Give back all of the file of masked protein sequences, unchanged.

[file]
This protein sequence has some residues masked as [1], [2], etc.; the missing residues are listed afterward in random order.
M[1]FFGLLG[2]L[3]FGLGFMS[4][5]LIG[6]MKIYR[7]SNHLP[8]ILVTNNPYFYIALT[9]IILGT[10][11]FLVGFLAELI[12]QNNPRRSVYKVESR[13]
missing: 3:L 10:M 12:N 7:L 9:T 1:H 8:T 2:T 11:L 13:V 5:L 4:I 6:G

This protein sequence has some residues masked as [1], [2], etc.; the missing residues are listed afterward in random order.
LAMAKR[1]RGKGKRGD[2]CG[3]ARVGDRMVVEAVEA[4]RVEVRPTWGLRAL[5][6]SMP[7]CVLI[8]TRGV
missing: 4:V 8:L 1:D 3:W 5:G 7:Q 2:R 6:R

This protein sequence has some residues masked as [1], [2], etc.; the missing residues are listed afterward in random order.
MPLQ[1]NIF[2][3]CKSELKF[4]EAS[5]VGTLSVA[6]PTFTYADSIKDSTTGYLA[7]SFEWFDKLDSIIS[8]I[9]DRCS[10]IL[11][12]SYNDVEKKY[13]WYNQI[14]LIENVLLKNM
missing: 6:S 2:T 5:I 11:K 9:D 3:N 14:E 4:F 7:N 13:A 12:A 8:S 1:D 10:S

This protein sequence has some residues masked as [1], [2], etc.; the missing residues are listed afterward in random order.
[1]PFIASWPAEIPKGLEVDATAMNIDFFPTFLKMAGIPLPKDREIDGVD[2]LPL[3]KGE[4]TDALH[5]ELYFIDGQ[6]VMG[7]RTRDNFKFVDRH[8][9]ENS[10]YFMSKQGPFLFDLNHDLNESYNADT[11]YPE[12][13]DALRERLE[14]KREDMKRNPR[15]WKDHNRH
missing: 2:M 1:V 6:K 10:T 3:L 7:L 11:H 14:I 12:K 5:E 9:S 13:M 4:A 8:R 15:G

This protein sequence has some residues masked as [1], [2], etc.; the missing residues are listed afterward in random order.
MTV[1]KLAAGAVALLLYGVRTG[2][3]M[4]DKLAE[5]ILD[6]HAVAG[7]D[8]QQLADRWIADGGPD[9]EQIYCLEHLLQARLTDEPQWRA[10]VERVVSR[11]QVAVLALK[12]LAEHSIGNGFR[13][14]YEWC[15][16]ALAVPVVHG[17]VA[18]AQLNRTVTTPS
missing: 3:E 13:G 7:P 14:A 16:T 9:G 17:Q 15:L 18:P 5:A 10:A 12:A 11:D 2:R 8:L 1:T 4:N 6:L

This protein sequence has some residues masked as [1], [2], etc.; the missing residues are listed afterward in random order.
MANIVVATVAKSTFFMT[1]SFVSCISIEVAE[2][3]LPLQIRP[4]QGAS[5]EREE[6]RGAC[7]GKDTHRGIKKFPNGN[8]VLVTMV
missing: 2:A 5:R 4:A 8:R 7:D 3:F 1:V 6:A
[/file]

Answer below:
This protein sequence has some residues masked as [1], [2], etc.; the missing residues are listed afterward in random order.
M[1]FFGLLG[2]L[3]FGLGFMS[4][5]LIG[6]MKIYR[7]SNHLP[8]ILVTNNPYFYIALT[9]IILGT[10][11]FLVGFLAELI[12]QNNPRRSVYKVESR[13]
missing: 3:L 10:M 12:N 7:L 9:T 1:H 8:T 2:T 11:L 13:V 5:L 4:I 6:G

This protein sequence has some residues masked as [1], [2], etc.; the missing residues are listed afterward in random order.
LAMAKR[1]RGKGKRGD[2]CG[3]ARVGDRMVVEAVEA[4]RVEVRPTWGLRAL[5][6]SMP[7]CVLI[8]TRGV
missing: 4:V 8:L 1:D 3:W 5:G 7:Q 2:R 6:R

This protein sequence has some residues masked as [1], [2], etc.; the missing residues are listed afterward in random order.
MPLQ[1]NIF[2][3]CKSELKF[4]EAS[5]VGTLSVA[6]PTFTYADSIKDSTTGYLA[7]SFEWFDKLDSIIS[8]I[9]DRCS[10]IL[11][12]SYNDVEKKY[13]WYNQI[14]LIENVLLKNM
missing: 6:S 2:T 5:I 11:K 9:D 3:N 14:E 4:F 7:N 13:A 12:A 8:S 1:D 10:S

This protein sequence has some residues masked as [1], [2], etc.; the missing residues are listed afterward in random order.
[1]PFIASWPAEIPKGLEVDATAMNIDFFPTFLKMAGIPLPKDREIDGVD[2]LPL[3]KGE[4]TDALH[5]ELYFIDGQ[6]VMG[7]RTRDNFKFVDRH[8][9]ENS[10]YFMSKQGPFLFDLNHDLNESYNADT[11]YPE[12][13]DALRERLE[14]KREDMKRNPR[15]WKDHNRH
missing: 2:M 1:V 6:K 10:T 3:L 7:L 11:H 14:I 12:K 5:E 9:S 13:M 4:A 8:R 15:G

This protein sequence has some residues masked as [1], [2], etc.; the missing residues are listed afterward in random order.
MTV[1]KLAAGAVALLLYGVRTG[2][3]M[4]DKLAE[5]ILD[6]HAVAG[7]D[8]QQLADRWIADGGPD[9]EQIYCLEHLLQARLTDEPQWRA[10]VERVVSR[11]QVAVLALK[12]LAEHSIGNGFR[13][14]YEWC[15][16]ALAVPVVHG[17]VA[18]AQLNRTVTTPS
missing: 3:E 13:G 7:P 14:A 16:T 9:G 17:Q 15:L 18:P 5:A 10:A 12:A 11:D 2:R 8:L 1:T 4:N 6:L

This protein sequence has some residues masked as [1], [2], etc.; the missing residues are listed afterward in random order.
MANIVVATVAKSTFFMT[1]SFVSCISIEVAE[2][3]LPLQIRP[4]QGAS[5]EREE[6]RGAC[7]GKDTHRGIKKFPNGN[8]VLVTMV
missing: 2:A 5:R 4:A 8:R 7:D 3:F 1:V 6:A